Born: 1892 - Lambeth, Surrey.
Died: 1916 - Somme, Picardie, France.
A private who fell along with 50 killed, 290 wounded and 188 missing other ranks and 6 killed, 5 wounded, and 5 missing officers, on the first day of the battle of the Somme, from 1/9th Battalion, London Regiment, Queen Victoria Riffles.
On 1 July 1916, supported by a French attack to the south, thirteen divisions of Commonwealth forces launched an offensive on a line from north of Gommecourt to Maricourt. Despite a preliminary bombardment lasting seven days, the German defences were barely touched and the attack met unexpectedly fierce resistance. Losses were catastrophic and with only minimal advances on the southern flank, the initial attack was a failure. In the following weeks, huge resources of manpower and equipment were deployed in an attempt to exploit the modest successes of the first day. However, the German Army resisted tenaciously and repeated attacks and counter attacks meant a major battle for every village, copse and farmhouse gained. At the end of September, Thiepval was finally captured. The village had been an original objective of 1 July. Attacks north and east continued throughout October and into November in increasingly difficult weather conditions. The Battle of the Somme finally ended on 18 November with the onset of winter. In the spring of 1917, the German forces fell back to their newly prepared defences, the Hindenburg Line, and there were no further significant engagements in the Somme sector until the Germans mounted their major offensive in March 1918. The Thiepval Memorial, the Memorial to the Missing of the Somme, bears the names of more than 72,000 officers and men of the United Kingdom and South African forces who died in the Somme sector before 20 March 1918 and have no known grave. Over 90% of those commemorated died between July and November 1916. The memorial also serves as an Anglo-French Battle Memorial in recognition of the joint nature of the 1916 offensive and a small cemetery containing equal numbers of Commonwealth and French graves lies at the foot of the memorial. The memorial, designed by Sir Edwin Lutyens, was built between 1928 and 1932 and unveiled by the Prince of Wales, in the presence of the President of France, on 31 July 1932. The dead of other Commonwealth countries who died on the Somme and have no known graves are commemorated on national memorials elsewhere.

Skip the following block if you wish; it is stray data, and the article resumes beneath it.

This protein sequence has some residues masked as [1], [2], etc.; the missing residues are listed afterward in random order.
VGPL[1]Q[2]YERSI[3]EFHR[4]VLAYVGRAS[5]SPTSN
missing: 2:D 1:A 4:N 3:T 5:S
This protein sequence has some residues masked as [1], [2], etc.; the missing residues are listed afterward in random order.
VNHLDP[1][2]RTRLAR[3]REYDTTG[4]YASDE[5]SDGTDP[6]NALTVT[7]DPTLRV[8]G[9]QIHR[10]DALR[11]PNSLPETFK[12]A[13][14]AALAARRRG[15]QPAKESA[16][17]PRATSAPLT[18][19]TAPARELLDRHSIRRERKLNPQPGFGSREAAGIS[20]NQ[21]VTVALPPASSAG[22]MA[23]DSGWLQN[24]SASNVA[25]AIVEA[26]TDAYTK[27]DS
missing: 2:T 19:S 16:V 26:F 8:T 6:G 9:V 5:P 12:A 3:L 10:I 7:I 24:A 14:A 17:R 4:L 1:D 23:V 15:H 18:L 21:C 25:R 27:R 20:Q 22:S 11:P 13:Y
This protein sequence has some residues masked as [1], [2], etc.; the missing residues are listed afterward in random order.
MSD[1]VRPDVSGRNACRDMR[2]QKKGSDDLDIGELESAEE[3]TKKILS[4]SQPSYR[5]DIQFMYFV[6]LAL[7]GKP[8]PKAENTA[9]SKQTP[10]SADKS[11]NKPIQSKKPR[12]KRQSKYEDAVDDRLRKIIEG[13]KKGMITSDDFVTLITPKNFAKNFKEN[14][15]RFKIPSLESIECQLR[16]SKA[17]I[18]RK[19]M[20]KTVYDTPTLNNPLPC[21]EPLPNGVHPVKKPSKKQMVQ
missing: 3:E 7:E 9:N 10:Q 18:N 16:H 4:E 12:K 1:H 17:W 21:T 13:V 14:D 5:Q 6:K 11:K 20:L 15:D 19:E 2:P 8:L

William Charles Baggarley
Born: 1894 - Camberwell, Surrey.
Died: 1917 - Gallipoli, Turkey.
William was born in Camberwell, where his father was an Insurance agent. But sometime after 1901 and before 1911 the whole family moved to Chichester where William worked as an assistant in his father's refreshment bar.